“The impact on hotels, across leisure and business, is distributed unevenly across the industry, with lower-end hotels and hotels not catering to business travellers being the most affected.”
Denise Bartlett, UK public relations at travel metasearch engine Trivago echoes Portmann’s statement, suggesting that the room-rental model is not built with business travellers in mind.
“Airbnb is perhaps not best geared for business travel, which often requires very specific and often uniform facilities and services” she tells PerformanceIN.
“Airbnb will also struggle to compete with four and five star hotels, which offer luxury on a large scale. Boutique hotels must compete with a similar ethos to Airbnb, while room rental appeals to budgets travellers.”
Bartlett added that although there is no denying the popularity and appeal of companies such as Airbnb, there will always be a demand for hotels in the hospitality sector “which provide a different kind of service to that offered by house, flat and room rentals.”
Airbnb’s McClure disputes the assumptions that the service is merely a cost-saving option for millennials and explained that Airbnb is looking to further expand into business travel, having recently announced a partnership with US business travel and expenses management company Concur.
“Business travel is an area where we expect to see further growth”, says McClure. “Already we are seeing many business travellers book with us because they get a home away from home when working abroad.”
McClure adds that Airbnb’s relationship with Concur means that travellers will have access to more booking options and easier expense management – a significant step towards growth in the business travel sector.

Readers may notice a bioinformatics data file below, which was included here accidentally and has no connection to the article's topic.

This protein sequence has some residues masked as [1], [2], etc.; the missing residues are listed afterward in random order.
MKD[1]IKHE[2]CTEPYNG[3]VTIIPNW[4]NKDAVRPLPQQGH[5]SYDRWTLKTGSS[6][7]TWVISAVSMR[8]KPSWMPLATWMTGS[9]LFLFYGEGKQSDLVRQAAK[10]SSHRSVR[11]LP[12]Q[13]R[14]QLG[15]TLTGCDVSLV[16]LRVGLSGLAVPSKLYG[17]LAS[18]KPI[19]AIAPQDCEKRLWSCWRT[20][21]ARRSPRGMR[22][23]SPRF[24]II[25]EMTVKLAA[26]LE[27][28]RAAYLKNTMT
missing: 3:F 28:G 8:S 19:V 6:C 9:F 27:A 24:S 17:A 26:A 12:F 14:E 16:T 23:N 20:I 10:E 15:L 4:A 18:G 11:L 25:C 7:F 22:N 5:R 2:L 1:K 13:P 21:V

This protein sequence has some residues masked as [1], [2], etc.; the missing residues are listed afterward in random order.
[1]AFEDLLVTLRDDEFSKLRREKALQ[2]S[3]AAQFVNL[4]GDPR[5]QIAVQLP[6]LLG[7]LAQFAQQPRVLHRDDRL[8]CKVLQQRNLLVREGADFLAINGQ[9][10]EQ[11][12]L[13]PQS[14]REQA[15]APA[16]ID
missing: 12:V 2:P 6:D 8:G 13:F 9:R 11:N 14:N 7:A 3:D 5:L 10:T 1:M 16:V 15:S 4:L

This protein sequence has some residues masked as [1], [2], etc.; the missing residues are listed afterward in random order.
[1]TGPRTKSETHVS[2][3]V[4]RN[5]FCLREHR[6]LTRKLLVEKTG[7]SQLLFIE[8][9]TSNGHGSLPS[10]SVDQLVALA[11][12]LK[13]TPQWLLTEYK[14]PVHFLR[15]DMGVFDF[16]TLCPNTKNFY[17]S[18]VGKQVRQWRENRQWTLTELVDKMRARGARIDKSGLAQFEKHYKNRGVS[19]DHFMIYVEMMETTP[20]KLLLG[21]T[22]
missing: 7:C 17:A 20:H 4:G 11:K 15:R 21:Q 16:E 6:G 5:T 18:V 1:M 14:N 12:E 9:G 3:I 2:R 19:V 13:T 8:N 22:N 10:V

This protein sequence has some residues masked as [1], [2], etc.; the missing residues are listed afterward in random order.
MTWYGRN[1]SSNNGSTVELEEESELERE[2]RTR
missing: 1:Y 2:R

Airbnb has allowed anyone with a spare room and a mattress to operate their own bed and breakfast. Many Airbnb hosts are using the service to pay off mortgages, change career or simply to share their local knowledge with new people.
It is perhaps this element of a ‘sharing economy’ that has not only led the company to thrive, but to emerge as a potential competitor with a sophisticated business model and a vast variety of accommodation – at all levels – for potential guests.
Portmann states that what is certain in the industry is that hotels need to be “equally worried” about Airbnb as they are about traditional online travel agencies, who, with price comparison and cashback offers, pose their own threat to the hotel industry.
“Unlike competing for a finite number of hotel room nights that can be sold in a city on a given day, Airbnb is adding to the entire supply and demand for available accommodation,” he says.
Trivago’s Bartlett further remarked that Airbnb certainly captured the attention of the hotel industry who were, however big or small the initial impact, taken by surprise.
“In terms of the unique ethos and huge growth, perhaps the popularity was unexpected,” she admitted, adding; “It will be interesting to see how the hospitality industry responds to this new competitor.”